Brace for pain at the pumps amid trade wars and carbon tax
21 May 2019 - by Adele Mackenzie
South African transporters should brace themselves for a fuel price increase of up to 37 cents per litre – driven by the US/China trade war, sanctions against Iran and next month’s implementation of the carbon tax.
Although oil prices had dropped, a recent drone attack on a Saudi pipeline as well as recently imposed sanctions by the United States (US) on Iran, could see oil prices escalating. And, as an importer of oil products, South Africa is already sensitive to changes in the international oil price, according to local economists.
Furthermore, the ever-escalating trade war between China and the US will not only see volatility in global oil prices but in the exchange rate. “Weaker currency exchange rates make a nett increase of fuel more likely,” said chief economist at the Efficient Group, Dawie Roodt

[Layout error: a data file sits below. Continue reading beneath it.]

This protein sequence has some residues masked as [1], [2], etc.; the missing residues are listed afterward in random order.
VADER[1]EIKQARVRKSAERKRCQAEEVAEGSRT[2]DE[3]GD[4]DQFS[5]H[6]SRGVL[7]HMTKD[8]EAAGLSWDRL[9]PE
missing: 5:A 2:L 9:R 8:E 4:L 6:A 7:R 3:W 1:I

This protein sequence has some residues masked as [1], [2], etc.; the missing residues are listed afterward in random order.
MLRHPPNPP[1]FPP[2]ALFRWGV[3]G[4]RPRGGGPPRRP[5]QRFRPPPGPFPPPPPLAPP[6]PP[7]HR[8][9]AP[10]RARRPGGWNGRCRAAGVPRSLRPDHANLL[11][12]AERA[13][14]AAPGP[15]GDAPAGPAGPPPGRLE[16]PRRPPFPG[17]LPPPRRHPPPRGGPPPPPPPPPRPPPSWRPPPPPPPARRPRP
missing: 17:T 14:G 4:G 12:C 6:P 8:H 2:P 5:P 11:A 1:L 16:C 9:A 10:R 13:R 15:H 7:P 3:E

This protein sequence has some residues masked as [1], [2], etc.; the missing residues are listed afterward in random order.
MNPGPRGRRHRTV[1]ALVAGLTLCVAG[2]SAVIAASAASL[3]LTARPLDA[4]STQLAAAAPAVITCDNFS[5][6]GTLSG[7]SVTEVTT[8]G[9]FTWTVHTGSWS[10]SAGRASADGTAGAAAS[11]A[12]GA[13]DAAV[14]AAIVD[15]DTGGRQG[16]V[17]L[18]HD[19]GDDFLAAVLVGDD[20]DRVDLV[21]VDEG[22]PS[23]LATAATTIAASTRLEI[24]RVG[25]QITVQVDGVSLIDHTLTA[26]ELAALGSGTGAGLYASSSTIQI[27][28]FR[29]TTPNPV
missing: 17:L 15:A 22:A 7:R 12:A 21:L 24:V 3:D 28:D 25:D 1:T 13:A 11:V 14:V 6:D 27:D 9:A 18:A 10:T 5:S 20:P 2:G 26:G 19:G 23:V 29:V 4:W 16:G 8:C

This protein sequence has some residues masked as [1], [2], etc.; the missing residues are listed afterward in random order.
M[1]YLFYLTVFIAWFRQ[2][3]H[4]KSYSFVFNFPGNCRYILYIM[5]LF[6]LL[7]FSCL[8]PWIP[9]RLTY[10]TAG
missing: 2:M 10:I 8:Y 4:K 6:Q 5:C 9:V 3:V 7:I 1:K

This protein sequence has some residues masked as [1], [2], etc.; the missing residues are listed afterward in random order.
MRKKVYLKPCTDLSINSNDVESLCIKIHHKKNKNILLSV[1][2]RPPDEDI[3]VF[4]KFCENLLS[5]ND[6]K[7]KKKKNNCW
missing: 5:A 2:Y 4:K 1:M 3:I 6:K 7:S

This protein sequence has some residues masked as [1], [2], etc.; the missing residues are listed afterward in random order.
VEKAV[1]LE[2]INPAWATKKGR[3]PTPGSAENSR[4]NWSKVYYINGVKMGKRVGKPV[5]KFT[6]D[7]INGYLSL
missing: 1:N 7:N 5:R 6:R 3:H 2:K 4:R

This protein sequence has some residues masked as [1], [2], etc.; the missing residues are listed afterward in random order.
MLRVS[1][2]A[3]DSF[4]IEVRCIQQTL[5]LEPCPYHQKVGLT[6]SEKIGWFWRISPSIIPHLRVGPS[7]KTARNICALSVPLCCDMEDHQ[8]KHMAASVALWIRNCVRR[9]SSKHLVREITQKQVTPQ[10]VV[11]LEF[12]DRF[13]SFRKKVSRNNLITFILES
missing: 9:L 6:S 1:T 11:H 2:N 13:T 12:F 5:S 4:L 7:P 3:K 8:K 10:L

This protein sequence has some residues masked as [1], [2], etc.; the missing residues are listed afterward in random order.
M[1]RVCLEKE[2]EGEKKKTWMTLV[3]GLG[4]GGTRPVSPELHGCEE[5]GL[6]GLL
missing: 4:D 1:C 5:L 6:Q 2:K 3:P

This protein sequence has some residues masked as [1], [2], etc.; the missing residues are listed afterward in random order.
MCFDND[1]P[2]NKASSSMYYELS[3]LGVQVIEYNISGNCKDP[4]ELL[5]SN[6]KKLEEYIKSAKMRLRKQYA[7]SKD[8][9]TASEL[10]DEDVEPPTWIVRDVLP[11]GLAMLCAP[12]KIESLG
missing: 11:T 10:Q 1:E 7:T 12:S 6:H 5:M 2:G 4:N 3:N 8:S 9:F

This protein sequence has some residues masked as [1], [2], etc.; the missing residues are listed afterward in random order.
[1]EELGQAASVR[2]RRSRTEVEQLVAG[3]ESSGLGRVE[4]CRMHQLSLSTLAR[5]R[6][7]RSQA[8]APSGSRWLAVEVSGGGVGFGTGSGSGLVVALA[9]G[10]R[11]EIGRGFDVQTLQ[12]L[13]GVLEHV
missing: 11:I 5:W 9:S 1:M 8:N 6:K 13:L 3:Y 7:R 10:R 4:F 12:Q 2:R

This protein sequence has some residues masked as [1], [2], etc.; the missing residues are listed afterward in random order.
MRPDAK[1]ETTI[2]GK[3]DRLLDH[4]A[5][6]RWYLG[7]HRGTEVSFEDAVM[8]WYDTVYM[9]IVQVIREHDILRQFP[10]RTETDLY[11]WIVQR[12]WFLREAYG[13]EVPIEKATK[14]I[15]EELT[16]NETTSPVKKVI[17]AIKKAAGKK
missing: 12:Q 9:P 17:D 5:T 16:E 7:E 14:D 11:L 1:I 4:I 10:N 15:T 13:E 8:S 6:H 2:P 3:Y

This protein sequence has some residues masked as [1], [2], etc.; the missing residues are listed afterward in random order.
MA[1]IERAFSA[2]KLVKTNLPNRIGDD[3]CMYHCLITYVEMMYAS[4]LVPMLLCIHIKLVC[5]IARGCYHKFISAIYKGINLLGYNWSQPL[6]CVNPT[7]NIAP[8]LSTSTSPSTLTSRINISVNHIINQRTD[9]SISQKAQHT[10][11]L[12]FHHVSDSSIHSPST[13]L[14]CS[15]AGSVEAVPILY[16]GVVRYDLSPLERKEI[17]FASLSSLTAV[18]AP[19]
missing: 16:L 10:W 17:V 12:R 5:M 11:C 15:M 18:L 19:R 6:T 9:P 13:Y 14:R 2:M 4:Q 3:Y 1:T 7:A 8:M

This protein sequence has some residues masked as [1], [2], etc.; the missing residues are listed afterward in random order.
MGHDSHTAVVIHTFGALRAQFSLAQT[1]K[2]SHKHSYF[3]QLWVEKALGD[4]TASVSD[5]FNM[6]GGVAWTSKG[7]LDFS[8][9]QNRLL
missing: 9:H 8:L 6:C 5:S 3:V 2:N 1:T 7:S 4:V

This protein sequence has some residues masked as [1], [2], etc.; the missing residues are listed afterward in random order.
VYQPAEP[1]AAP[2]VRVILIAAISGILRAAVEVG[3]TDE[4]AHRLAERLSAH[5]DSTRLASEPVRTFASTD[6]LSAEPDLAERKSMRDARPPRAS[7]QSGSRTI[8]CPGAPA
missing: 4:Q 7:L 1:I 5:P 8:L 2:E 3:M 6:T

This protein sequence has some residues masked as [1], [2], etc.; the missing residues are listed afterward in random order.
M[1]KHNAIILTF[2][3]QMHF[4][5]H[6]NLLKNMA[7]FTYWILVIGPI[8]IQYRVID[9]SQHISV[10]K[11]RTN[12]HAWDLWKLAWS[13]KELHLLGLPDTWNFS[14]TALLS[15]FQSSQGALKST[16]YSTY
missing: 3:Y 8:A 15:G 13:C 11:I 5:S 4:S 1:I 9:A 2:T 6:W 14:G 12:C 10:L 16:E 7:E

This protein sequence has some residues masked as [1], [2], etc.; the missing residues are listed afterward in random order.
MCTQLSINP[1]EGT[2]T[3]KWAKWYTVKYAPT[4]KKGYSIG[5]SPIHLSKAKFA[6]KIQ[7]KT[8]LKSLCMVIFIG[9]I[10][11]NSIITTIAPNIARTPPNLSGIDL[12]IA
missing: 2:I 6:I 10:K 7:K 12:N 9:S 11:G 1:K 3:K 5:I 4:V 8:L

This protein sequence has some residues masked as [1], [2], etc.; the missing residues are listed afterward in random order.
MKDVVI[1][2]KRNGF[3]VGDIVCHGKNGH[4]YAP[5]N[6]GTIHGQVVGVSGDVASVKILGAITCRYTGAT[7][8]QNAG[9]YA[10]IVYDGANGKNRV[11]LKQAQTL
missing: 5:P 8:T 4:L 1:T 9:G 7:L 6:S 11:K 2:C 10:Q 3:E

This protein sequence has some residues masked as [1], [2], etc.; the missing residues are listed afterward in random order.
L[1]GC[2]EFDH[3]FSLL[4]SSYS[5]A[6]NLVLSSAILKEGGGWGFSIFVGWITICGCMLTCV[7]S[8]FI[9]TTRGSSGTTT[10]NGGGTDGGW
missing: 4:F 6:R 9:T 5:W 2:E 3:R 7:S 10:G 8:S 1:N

“If the rand continues to slide against the US dollar and a shortage of crude drives up prices, the result could be too horrible to contemplate,” he added.
Current data suggests that the fuel price could rise by 28 cents per litre in June. This, combined with the introduction of the carbon tax next month – which also affects liquid fuels – could see an extra 9-13 cents per litre added to the fuel price, bringing the total increase to a minimum 37 cents per litre according to the Automobile Association (AA).
"Our hope is that the new government will immediately set out its policy agenda which has a direct impact on fuel prices," said an AA spokesperson.